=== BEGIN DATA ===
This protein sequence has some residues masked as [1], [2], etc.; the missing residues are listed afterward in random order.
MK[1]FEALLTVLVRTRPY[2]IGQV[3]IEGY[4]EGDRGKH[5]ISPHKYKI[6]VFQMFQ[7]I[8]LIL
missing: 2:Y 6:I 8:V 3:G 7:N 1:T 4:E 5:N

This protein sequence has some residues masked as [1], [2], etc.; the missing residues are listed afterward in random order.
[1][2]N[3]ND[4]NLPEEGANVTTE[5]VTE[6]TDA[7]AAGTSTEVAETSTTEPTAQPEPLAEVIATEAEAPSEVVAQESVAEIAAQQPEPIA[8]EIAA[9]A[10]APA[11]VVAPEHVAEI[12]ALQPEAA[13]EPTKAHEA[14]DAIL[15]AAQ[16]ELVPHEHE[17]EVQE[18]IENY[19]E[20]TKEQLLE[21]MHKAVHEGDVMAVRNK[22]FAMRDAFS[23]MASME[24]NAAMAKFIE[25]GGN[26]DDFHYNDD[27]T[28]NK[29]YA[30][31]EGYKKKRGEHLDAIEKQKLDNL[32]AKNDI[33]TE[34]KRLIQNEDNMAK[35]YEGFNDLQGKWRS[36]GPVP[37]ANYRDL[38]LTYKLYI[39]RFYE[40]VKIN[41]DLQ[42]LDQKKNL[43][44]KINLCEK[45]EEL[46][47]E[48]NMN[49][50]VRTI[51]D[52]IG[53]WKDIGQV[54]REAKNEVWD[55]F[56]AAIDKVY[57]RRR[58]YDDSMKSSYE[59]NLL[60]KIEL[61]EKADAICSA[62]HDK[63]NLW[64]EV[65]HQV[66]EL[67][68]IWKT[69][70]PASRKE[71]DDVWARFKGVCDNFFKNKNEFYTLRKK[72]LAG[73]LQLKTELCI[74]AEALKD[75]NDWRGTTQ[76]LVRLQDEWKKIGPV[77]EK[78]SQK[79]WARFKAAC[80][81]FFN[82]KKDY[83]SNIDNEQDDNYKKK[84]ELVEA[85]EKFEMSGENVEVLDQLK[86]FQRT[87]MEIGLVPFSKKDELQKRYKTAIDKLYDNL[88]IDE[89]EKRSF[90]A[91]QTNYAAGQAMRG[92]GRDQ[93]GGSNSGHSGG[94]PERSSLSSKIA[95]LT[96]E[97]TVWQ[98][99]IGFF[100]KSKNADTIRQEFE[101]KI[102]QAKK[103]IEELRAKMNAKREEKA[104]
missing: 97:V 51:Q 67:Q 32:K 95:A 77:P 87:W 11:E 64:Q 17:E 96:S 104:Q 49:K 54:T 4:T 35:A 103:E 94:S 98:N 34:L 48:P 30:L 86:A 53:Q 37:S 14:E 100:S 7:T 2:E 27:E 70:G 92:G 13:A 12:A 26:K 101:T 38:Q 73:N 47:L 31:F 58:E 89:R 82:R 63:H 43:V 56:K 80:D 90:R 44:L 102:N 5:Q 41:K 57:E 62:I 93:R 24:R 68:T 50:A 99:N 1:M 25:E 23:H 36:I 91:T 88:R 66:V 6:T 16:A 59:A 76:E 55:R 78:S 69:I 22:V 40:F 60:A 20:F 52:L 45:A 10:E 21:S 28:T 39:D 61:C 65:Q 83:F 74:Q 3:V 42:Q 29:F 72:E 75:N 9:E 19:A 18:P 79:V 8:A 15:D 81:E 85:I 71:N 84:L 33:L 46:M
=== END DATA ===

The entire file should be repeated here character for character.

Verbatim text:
This protein sequence has some residues masked as [1], [2], etc.; the missing residues are listed afterward in random order.
MK[1]FEALLTVLVRTRPY[2]IGQV[3]IEGY[4]EGDRGKH[5]ISPHKYKI[6]VFQMFQ[7]I[8]LIL
missing: 2:Y 6:I 8:V 3:G 7:N 1:T 4:E 5:N

This protein sequence has some residues masked as [1], [2], etc.; the missing residues are listed afterward in random order.
[1][2]N[3]ND[4]NLPEEGANVTTE[5]VTE[6]TDA[7]AAGTSTEVAETSTTEPTAQPEPLAEVIATEAEAPSEVVAQESVAEIAAQQPEPIA[8]EIAA[9]A[10]APA[11]VVAPEHVAEI[12]ALQPEAA[13]EPTKAHEA[14]DAIL[15]AAQ[16]ELVPHEHE[17]EVQE[18]IENY[19]E[20]TKEQLLE[21]MHKAVHEGDVMAVRNK[22]FAMRDAFS[23]MASME[24]NAAMAKFIE[25]GGN[26]DDFHYNDD[27]T[28]NK[29]YA[30][31]EGYKKKRGEHLDAIEKQKLDNL[32]AKNDI[33]TE[34]KRLIQNEDNMAK[35]YEGFNDLQGKWRS[36]GPVP[37]ANYRDL[38]LTYKLYI[39]RFYE[40]VKIN[41]DLQ[42]LDQKKNL[43][44]KINLCEK[45]EEL[46][47]E[48]NMN[49][50]VRTI[51]D[52]IG[53]WKDIGQV[54]REAKNEVWD[55]F[56]AAIDKVY[57]RRR[58]YDDSMKSSYE[59]NLL[60]KIEL[61]EKADAICSA[62]HDK[63]NLW[64]EV[65]HQV[66]EL[67][68]IWKT[69][70]PASRKE[71]DDVWARFKGVCDNFFKNKNEFYTLRKK[72]LAG[73]LQLKTELCI[74]AEALKD[75]NDWRGTTQ[76]LVRLQDEWKKIGPV[77]EK[78]SQK[79]WARFKAAC[80][81]FFN[82]KKDY[83]SNIDNEQDDNYKKK[84]ELVEA[85]EKFEMSGENVEVLDQLK[86]FQRT[87]MEIGLVPFSKKDELQKRYKTAIDKLYDNL[88]IDE[89]EKRSF[90]A[91]QTNYAAGQAMRG[92]GRDQ[93]GGSNSGHSGG[94]PERSSLSSKIA[95]LT[96]E[97]TVWQ[98][99]IGFF[100]KSKNADTIRQEFE[101]KI[102]QAKK[103]IEELRAKMNAKREEKA[104]
missing: 97:V 51:Q 67:Q 32:K 95:A 77:P 87:W 11:E 64:Q 17:E 96:S 104:Q 49:K 54:T 4:T 35:A 103:E 94:S 98:N 34:L 48:P 30:L 86:A 53:Q 37:S 14:E 100:S 7:T 2:E 27:E 70:G 92:G 13:A 12:A 26:K 101:T 38:Q 73:N 47:L 31:F 58:E 89:R 82:R 63:H 43:V 56:K 80:D 90:R 44:L 102:N 5:Q 41:K 57:E 62:I 93:R 24:R 68:T 50:A 99:N 1:M 25:E 23:H 36:I 91:T 88:R 66:V 6:T 16:A 59:A 76:E 55:R 78:S 69:I 22:V 40:F 60:A 20:F 52:L 45:A 10:E 21:S 28:T 39:D 61:C 65:Q 83:F 74:Q 3:V 42:Q 29:F 72:E 75:N 9:E 19:A 18:P 79:V 8:A 15:D 81:E 85:I 71:N 84:L 33:L 46:M